Fine Writing

Lamy Converter Cartridge

6 Reasons to use Cartridges over Converters

I’m gonna be the Devil’s Advocate here because I feel the need to set the score right for cartridges. Pretty much everywhere you go, any blog or article on fountain pens will tell you to move to converters.

While I admit there’s a great joy in the process of using a converter, the usual arguments given for using converters over cartridges are that they are more environment-friendly, they save you ink, they let you use custom color inks, and they cost less in the long run.

Those arguments though only hold true if you use cartridges in the basic way they were intended — which is as one shot refills that you buy over and over. And sadly, most people only ever use cartridges in this way, with the same old boring blue and black ink they came with. As a result, most people only treat them as emergency refills that you carry in case you run out of ink.

But it doesn’t have to be this way. Let me explain five good reasons to use a cartridge over a converter, and this can only be done when you use a syringe that you can buy cheap at any drug store to refill them with ink.

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1. You Waste Less Ink

Most people think that you save on ink when you use a converter. This is simply not true. When refilling with a converter, you dip the nib into the ink bottle and fill it up with the converter’s suction method. This results in a lot of ink on the nib and perhaps the grip of the pen, if you dipped it in too deep.  You end up cleaning this with some tissue or blotting paper, and the capillary action of the ink on the paper often means you even draw some ink out from the feed and not just from the nib. Anyone who’s used converters can attest to the amount of ink they’ve wiped off their pens over the years.

You get absolutely none of that wastage when using a syringe to refill a cartridge. Your syringe deals with liquids in very exact proportions. As long as you don’t overfill the syringe and draw up too much ink, there is very little wasted ink going from the bottle and into the cartridge. After filling it up, you’ll have a small amount of residual ink left in the syringe — but I’d wager it’s a lot less than the ink you end up dragging out of the bottle and wiping off your pen every time you go for a dip.

2. You Get More Ink Capacity

Most converters and cartridges are roughly the same size, but when it come to liquid milliliter capacity a cartridge will have more capacity than a similarly-sized converter. This is because the cartridge has nothing in it but empty space for the ink, and maybe a small metal ball to swirl the ink with. A converter will have all sorts of contraptions in it — a piston lever, a screw cap, or a rubber bladder can easily take up a lot of that space. It’s not uncommon to see converters where half the length is just the screw.

And if less ink space weren’t enough, when you actually fill up the converter you almost never get it 100% full, more realistically you only get about half of the capacity filled up with ink, due to the inherent difficulty in drawing the ink up into the reservoir. So you end up with far less capacity, and that leads to point number 3.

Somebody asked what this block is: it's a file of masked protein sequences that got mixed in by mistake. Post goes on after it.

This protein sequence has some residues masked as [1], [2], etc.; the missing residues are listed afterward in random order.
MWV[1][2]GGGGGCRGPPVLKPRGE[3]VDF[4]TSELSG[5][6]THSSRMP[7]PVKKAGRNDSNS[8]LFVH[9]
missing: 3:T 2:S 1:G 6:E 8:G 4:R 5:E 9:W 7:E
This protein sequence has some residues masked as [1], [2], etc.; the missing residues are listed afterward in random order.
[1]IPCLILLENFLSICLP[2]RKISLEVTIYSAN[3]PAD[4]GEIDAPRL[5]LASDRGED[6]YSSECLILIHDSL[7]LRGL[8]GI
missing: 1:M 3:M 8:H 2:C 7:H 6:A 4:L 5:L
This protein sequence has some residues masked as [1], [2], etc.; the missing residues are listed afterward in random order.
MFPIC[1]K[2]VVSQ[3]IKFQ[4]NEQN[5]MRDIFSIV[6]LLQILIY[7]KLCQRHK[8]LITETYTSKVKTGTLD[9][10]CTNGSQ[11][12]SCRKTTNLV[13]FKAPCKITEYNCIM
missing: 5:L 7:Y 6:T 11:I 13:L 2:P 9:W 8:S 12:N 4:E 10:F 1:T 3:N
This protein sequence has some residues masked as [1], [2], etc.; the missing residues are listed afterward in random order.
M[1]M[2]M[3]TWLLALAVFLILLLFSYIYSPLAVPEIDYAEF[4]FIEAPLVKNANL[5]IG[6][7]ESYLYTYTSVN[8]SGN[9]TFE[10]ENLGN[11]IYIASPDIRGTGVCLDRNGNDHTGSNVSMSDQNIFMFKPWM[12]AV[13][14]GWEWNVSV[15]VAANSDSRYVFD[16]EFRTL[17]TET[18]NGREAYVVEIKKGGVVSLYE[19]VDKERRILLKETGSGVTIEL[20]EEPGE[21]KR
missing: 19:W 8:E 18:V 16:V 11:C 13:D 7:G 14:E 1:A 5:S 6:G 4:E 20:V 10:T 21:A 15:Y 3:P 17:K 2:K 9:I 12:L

3. You Refill your Pen Less Often

Because converters have less capacity, you have to fill it up far more often. I can go for weeks on a single cartridge, but a converter tends to need to be replaced weekly, even daily depending on usage. Some people go through a converter fill in just hours, depending on how wet their nibs are. It’s definitely a lot less convenient to have to keep re-filling our pens, but that brings up point #1 again: the more you refill your converter, the more ink you waste from needing to wipe the nib. All that wasted ink accumulates and compounds over time.

And that’s not to say anything about the time savings you have not needing to fill up the pen and all clean your converter all the time.

4. You have More Ink Flow Control Options

This is not a very scientific observation, but I’ve found that cartridges in general have less ink flow than converters. That is, a converter will give you a more wet flow of ink, while the cartridge will be more muted.  This could be a pro or a con, but the fact of the matter is if you have a very wet ink and nib combination, you may be able to mitigate it and get just the perfect ink flow if you switch to a converter. Likewise, if you have too dry a writer and keep running out of ink while writing, a converter over a cartridge may help the situation.

It’s all about having more choice and more options; almost any pen and ink will have perfect combinations that write better, and changing the converter or cartridge just affords you more fine tuning to control your ink flow. More choices is always better; if you confine yourself to only using converters you may miss out on some perfect writing combinations for that pen and ink that just never seemed to work together.

5. You’ll have less Ink Stains on your Fingers

Now this may actually be a con for some people. I know I wear the ink stains on my fingers with pride, but for those that like to maintain a clean, spotless appearance, cartridges can be a god send. A lot of the ink stain problems on our fingers results from the refilling of the ink from the bottle that gets caught on the grip near the nib. In addition, the wetter flow of ink from a converter means you are more likely to get nib creep and ink coming out of the feed and pooling in the cap onto the grip.

Over the years I’ve found this problem is mitigated when using cartridges. And for sure refilling with the syringe is a lot less messy than using the converter.

6. They last Longer

Converters don’t last forever. Neither to cartridges, actually, but as they don’t have any moving parts, there’s a good bet that your cartridge will last the entire lifetime of your pen. Whereas a converter will stop working after a few of years of good service, your ink cartridge will more than likely outlive your pen. And a well-kept fountain pen lasts generations. At the most, your syringe might stop working, but syringes are significantly cheaper and easier to replace than a converter.

 

 

Most fountain pen enthusiasts have written off the humble cartridge in favor of converters, but I find this is a huge disservice to cartridges. In the same way that some people eschew both cartridges and converters altogether to go with the eyedropper approach, cartridges used in an out-of-the-box fashion by using them in conjunction with bottled ink and a syringe for refilling eliminates all the negative arguments against them, and makes them more ideal in some situations compared to a converter.